Hearing is Precious and Fragile
One in six of all Australians have some type of hearing loss.
August 20–26 is Hearing Awareness Week.
This week is a time for greater community awareness of hearing impairment across all ages. It is a time to look at ways to protect your hearing from future damage due to loud noise, particularly at work.
Hearing Awareness Week is a major event for the Deafness Foundation working with organisations that have similar goals. Events will be organised as well as community screenings for hearing throughout this week.
Those living with hearing loss will have an opportunity to share their experience and knowledge as well as create a greater understanding of their needs and aspirations. It is a chance to explain to Australians what the risks are when exposed to excessive noise, including in the workplace.
Your wondrous ear
The ear is a complex piece of equipment consisting of many parts – not just the visible exterior section – and is responsible not only for hearing but for maintaining balance as well. The outer ear captures sound waves which causes the eardrum to vibrate and the tiny bones in the middle ear to move too. The vibrations pass on to the inner ear to cause tiny hair cells to move. This then causes electrical signals which are sent to the brain, and then deciphered to sound.
Your ears, in combination with your sight and senses, helps maintain balance. The vestibular system, in the inner ear, contains tubes and sacs that are filled with fluid. When movement occurs, this fluid also moves which bends specialised sensory cells. This then leads to an electrical signal to the brain, which is interpreted as movement. Your eyes and muscles can then adjust to help your body maintain balance.
At times problems can occur with this complicated system, due to many causes:
- ear wax blockage
- a head injury or trauma
- loud noise for too long
- loud noise from industrial environments such as building sites, transport and mining for example using power tools
- loud noise from exposure to loud music, car racing
- medications – such as anti-inflammatories and certain antidepressants.
The Hearing Awareness Week website identifies a host of possible causes of noise which can damage hearing – from jack hammers to Formula One racing, food processors and car horns. It describes the maximum safe exposure time without ear protection.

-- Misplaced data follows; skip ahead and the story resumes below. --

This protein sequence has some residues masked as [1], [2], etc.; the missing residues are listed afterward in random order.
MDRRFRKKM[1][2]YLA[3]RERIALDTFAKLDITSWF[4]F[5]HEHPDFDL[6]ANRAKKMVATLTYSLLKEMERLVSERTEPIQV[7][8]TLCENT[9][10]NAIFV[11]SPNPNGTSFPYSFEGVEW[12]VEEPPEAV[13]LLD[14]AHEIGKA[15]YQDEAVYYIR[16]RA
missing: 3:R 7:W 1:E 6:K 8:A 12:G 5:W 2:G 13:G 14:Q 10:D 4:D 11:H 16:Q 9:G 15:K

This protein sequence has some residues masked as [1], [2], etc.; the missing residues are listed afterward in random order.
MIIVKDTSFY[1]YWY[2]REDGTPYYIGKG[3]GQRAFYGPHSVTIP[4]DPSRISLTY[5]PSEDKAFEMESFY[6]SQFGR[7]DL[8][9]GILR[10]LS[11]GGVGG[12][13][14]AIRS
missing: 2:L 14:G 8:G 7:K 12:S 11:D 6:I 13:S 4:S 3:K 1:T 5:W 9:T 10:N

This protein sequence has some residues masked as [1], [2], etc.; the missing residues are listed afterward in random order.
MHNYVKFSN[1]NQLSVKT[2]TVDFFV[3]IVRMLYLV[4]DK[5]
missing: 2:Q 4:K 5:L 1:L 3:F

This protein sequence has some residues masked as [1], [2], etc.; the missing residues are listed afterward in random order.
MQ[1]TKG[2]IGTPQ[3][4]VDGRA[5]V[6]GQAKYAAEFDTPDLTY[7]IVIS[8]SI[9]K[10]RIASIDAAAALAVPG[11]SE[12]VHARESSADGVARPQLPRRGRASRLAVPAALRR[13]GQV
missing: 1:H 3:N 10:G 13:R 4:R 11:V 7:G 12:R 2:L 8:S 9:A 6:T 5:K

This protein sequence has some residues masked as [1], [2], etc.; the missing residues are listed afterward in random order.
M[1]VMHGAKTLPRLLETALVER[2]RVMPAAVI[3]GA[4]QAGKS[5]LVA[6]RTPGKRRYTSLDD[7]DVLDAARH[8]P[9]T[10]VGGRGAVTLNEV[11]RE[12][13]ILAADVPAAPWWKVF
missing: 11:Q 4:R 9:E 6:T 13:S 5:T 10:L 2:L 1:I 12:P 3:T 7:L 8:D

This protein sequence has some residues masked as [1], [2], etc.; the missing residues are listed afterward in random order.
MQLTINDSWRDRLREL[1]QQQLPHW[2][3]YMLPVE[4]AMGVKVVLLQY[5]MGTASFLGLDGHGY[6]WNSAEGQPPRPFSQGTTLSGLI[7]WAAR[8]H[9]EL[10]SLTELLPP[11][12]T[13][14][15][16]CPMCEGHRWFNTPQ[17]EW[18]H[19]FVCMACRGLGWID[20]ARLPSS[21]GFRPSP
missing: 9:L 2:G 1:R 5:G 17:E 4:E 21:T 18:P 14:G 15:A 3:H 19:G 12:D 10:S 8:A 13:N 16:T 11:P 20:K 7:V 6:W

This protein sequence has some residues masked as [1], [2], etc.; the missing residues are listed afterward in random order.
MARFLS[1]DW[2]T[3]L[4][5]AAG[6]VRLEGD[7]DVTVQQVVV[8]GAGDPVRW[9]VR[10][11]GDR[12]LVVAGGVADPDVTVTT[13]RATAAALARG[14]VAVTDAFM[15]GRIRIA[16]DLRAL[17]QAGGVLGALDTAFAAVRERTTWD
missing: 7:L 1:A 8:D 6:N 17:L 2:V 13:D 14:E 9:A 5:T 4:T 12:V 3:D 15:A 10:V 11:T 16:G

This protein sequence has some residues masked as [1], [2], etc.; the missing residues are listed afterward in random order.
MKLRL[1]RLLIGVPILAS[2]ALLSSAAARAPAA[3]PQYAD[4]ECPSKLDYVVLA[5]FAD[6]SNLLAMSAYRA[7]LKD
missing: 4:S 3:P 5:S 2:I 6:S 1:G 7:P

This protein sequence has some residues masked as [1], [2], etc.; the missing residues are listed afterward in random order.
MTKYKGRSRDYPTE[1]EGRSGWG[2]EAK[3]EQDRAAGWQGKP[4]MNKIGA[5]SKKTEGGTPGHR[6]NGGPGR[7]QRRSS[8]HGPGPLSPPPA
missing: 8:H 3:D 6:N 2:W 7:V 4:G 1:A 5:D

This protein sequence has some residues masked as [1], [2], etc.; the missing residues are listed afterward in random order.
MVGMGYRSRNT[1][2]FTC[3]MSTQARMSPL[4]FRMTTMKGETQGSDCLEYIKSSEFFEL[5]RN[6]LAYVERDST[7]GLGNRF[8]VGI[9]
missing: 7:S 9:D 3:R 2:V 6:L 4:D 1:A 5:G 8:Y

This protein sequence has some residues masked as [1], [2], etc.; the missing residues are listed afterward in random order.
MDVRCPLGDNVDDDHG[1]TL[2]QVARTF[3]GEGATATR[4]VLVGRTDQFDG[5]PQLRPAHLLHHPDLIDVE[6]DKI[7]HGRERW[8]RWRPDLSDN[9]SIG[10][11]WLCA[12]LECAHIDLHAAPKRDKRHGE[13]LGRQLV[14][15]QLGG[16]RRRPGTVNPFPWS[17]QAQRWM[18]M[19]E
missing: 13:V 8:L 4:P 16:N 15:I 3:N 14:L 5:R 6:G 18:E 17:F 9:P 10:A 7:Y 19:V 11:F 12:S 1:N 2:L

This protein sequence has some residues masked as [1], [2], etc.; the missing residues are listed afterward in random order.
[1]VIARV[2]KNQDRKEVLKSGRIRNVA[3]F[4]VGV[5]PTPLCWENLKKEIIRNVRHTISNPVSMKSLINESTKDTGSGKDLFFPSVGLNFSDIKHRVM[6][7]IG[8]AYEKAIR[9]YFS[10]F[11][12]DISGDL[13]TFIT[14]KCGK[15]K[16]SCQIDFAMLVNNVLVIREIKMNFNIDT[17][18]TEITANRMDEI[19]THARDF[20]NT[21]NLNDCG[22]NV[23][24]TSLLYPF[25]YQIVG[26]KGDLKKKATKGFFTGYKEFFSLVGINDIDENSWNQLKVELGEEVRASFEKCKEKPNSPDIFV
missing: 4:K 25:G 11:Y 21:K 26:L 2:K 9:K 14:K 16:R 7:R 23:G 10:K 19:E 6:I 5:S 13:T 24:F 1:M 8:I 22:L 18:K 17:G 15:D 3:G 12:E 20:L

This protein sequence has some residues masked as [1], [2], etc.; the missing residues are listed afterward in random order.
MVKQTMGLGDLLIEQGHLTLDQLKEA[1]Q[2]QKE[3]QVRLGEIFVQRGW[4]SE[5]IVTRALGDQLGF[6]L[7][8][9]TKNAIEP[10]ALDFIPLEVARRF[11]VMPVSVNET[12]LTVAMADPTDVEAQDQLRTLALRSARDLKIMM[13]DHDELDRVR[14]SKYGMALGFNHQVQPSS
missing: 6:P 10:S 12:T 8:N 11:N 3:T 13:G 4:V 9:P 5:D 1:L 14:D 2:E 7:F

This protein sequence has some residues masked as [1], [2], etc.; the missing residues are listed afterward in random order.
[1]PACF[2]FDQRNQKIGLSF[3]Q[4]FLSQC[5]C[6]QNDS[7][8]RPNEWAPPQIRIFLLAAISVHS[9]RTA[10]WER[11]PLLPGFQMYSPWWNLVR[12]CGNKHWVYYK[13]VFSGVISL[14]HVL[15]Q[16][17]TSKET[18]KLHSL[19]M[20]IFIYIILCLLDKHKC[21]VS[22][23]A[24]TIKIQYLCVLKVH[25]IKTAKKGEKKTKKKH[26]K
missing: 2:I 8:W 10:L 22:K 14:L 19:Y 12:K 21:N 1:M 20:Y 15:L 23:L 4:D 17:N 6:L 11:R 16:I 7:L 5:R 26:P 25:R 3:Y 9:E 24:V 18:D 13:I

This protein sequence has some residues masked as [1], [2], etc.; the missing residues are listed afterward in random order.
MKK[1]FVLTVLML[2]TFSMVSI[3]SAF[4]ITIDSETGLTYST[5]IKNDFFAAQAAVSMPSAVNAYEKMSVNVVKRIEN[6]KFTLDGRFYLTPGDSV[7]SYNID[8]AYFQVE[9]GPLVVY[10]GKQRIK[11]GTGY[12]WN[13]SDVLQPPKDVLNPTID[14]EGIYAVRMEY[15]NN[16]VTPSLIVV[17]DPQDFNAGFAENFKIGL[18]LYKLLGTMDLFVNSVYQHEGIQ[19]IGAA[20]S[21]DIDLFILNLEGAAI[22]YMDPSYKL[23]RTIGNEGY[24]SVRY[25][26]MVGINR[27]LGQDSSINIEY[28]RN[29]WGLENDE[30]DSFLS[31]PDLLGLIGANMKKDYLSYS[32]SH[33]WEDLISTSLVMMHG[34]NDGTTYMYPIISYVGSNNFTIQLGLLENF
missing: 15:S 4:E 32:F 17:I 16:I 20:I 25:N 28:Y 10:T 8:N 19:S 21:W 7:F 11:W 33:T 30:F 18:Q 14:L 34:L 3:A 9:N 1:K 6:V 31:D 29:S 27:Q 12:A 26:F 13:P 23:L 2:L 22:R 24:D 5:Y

Visit their website and find out ‘how loud is too loud?’ with respect to your favourite electrical device or music event.
‘Noise destroys – turn down the volume’ is the message from the Australian Tinnitus Association. Tinnitus is a condition where noises or ringing in the ears or head occurs. Many of us experience tinnitus from time to time.
Common risk factors
- a genetic (inherited) disorder
- high blood pressure or narrowing of the arteries
- smoking – can induce tinnitus
- gender – men are more likely to experience tinnitus.
Possible aggravating factors for tinnitus include:
- some medicines, such as anti-inflammatory and certain antidepressant medicines
- caffeine (found in tea, coffee, cola drinks or chocolate)
- alcohol may worsen tinnitus
- smoking narrows the blood vessels that supply vital oxygen to the ears. Quitting smoking can help with managing tinnitus.
There is no cure for tinnitus but we can learn how to manage it.
Tips for healthy hearing
- Avoid too much noise
- Buy appliances and devices with a low noise rating
- Wear hearing protection such as earplugs or noise cancelling headphones
- Walk away from noise
- Remove earwax carefully
- Check medications for hearing risks
- Don’t smoke
- Have your hearing checked.
When to see your doctor
- If you notice any deterioration of your hearing
- Feel as though people are mumbling all the time
- If you have any buzzing, ringing, hissing, clicking or roaring
- If you have sudden hearing loss
- Often misunderstand what people are saying
- Get complaints that you have the radio or television too loud.
Treatment for common ear problems is often relatively easy, provided the cause can be identified early on. At Fresh Therapeutics pharmacies we provide advice on a range of options. We also provide the Pharmaceutical Society Self Care Fact Card entitled Ear problems that can help with hints on how to reduce the risk of ear problems and how to treat those problems effectively when they do occur.
Acknowledgement: Pharmaceutical Society of Australia Self Care Health Column